The removal of the Felton Branch and its replacement with a spur across the San Lorenzo River beside the covered bridge seems to have marked the end of Riverside. In 1909, it was seemingly renamed Pettis, but the next year, that location appeared at the site of Brackney further down the Boulder Creek Branch suggesting the renaming was simply an editorial mistake. River Station and Riverside arose during a time that saw a massive expansion of excursion services and summer picnic trains throughout the Santa Cruz Mountains, so it is perhaps not surprising that it appeared when it did. However, its rapid disappearance is odd but may be tied to subsequent developments at the site.

In 1910, David and Alice Goulding were running the Felton Grove Planing Mill & Lumber Yard at or near the site, suggesting the picnic area had disappeared by this year. Little else is known about the site throughout the 1910s including whether or not the mill and yard utilized any railroad spur. Ownership may have changed hands several times, and the property itself may have been subdivided.

Felton Grove Auto Camp in the mid-1920s. [Ronnie Trubek]


Things changed dramatically on May 30, 1922, when the Felton Grove Auto Camp opened its doors on the property. No longer dependent on the railroad, the campground now catered exclusively to auto campers who came with camper trailers and tents. The resort included tennis and basketball courts, a playground for children, tent cabins for families, and scenic paths alongside the river and Zayante Creek. The San Lorenzo River was also seasonally dammed to create an impressive swimming hole just downstream from the covered bridge. In 1937, a new central building that doubled as a dance hall was erected near Felton Grove's entrance on Park Avenue.

The entrance to Felton Grove Auto Camp, 1937, with the railroad tracks to Old Felton in the foreground. [Ronnie Trubek]
Despite some minor improvements throughout the 1930s, Felton Grove Auto Camp was hit hard by the Great Depression. All formal newspaper advertising for the park appears to have ended in 1932. In 1934, the resort became a summer camp for St. Joseph's Military Academy of Belmont, who continued to use the location until at earliest 1938. A bad winter storm in 1938 severely damaged parts of the resort, but the resort reopened in May of that year with a large season-opening dance. For the remainder of the 1930s until the start of World War II, Felton Grove Resort served as a popular evening retreat for locals and visitors alike, even while the military academy students continued to camp outside each summer. Floods could not permanently sway the resolve of the resort owners and visitors. The late 1930s was the heyday of Felton Grove Resort, but then the war came and nobody had time to vacation anymore.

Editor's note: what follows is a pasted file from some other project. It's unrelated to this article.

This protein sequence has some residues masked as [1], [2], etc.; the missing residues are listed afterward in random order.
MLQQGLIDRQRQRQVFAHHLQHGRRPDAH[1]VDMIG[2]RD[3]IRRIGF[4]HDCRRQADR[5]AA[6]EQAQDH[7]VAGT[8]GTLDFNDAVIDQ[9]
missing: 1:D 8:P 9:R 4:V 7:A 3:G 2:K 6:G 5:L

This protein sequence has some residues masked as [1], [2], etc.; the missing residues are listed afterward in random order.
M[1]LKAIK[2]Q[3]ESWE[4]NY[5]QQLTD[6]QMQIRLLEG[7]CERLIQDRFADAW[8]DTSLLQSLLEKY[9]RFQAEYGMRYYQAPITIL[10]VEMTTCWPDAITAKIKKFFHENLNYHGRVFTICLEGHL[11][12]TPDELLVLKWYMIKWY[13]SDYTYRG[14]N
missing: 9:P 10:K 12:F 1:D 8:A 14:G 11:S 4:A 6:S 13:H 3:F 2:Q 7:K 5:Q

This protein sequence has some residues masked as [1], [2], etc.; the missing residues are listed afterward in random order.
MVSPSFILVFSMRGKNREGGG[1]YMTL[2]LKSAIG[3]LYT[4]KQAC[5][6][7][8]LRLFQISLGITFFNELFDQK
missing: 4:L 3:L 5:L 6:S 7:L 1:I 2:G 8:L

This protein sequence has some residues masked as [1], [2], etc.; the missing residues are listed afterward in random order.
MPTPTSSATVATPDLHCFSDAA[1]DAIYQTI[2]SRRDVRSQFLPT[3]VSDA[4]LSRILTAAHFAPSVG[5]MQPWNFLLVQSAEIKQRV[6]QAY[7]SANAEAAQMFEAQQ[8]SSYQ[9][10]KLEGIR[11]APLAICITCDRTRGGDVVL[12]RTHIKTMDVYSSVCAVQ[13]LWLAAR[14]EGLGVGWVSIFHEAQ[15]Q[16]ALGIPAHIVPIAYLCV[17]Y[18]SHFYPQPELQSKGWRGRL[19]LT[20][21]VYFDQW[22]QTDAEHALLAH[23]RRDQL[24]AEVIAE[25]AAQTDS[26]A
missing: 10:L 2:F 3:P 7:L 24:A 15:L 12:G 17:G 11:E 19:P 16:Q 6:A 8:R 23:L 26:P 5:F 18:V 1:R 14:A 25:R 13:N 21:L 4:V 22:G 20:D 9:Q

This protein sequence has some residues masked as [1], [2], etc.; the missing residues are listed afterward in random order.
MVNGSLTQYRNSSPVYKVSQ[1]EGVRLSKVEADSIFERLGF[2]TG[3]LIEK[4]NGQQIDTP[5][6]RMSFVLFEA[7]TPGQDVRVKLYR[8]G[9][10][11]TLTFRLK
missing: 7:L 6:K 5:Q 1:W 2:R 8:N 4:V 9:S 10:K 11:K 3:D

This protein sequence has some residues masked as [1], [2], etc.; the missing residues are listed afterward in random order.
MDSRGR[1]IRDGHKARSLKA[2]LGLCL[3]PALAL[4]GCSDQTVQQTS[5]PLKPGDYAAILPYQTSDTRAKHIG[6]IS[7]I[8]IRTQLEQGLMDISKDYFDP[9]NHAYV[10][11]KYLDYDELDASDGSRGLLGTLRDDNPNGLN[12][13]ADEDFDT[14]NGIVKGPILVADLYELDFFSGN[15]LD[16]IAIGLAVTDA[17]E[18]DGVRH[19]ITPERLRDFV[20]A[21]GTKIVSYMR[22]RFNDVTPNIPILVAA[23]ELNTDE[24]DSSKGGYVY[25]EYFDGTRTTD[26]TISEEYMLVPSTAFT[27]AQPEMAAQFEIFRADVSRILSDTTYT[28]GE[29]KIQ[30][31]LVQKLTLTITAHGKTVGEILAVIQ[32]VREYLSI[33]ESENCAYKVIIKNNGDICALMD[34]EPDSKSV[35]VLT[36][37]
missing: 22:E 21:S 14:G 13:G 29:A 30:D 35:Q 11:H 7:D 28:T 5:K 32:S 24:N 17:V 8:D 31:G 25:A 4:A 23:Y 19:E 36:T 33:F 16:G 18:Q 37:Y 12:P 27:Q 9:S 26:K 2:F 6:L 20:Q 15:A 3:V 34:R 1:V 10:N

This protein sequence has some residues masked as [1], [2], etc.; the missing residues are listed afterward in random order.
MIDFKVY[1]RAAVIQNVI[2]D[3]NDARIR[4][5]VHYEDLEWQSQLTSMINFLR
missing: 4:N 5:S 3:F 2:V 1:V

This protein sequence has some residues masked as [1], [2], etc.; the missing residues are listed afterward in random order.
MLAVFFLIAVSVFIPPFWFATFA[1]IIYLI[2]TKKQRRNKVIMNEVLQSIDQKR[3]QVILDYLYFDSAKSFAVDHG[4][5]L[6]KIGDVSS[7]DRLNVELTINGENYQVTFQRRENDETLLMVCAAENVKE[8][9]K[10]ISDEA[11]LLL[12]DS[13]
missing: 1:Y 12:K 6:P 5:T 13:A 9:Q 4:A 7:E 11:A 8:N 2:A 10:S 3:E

Felton Grove subdivision, circa 1928. The railroad right-of-way can be seen at the top of this map. [Ronnie Trubek]
World War II changed the demographics of the San Lorenzo Valley dramatically and also altered the vacation patterns of Americans. As such, small resorts such as Felton Grove could not compete with larger or more rugged campsites. By the mid-1940s, Felton Grove began evolving into a year-round residential subdivision. Amenities originally offered by the auto camp such as dancing and sporting activities continued through the 1950s, but then faded away as Felton itself evolved into the semi-rural commuter suburb that it is today.

Geo-Coordinates & Access Rights:
Approx. 37.0508N, 122.0679W

It is not entirely clear where the location of Riverside was, but it was probably near today's Felton Covered Bridge County Park or the adjacent Valero gas station, which is approximately the point where the Boulder Creek Branch crossed Graham Hill Road. In any case, there were never any structures associated with this stop and, as such, nothing of it survives to the present.

Felton Grove still does survive, although not precisely in the manner it had originally been conceived. The dance hall still sits behind the laundromat on Park Avenue. All of the original camper spots have been converted into residential properties, but terrible winter storms remind residents that the area was only ever intended for seasonal enjoyment, not year-round habitation. The former railroad right-of-way to Old Felton has since been converted into another stretch of squarish properties, but these are not formally a part of the Felton Grove subdivision and were probably parcelled off in the late 1940s.

Citations & Credits: 

3 comments:

  1. I love what you're doing Derek. FYI 2 of the Felton Grove Auto Camp photos came from the Ronnie Trubek Collection. Keep up the good work!

    ReplyDelete
  2. The fern collecting mania started in England around 1840, it seems to have made it around the world by 1880. I can remember older houses in Brookdale using ferns as landscaping exclusive of everything else.

    ReplyDelete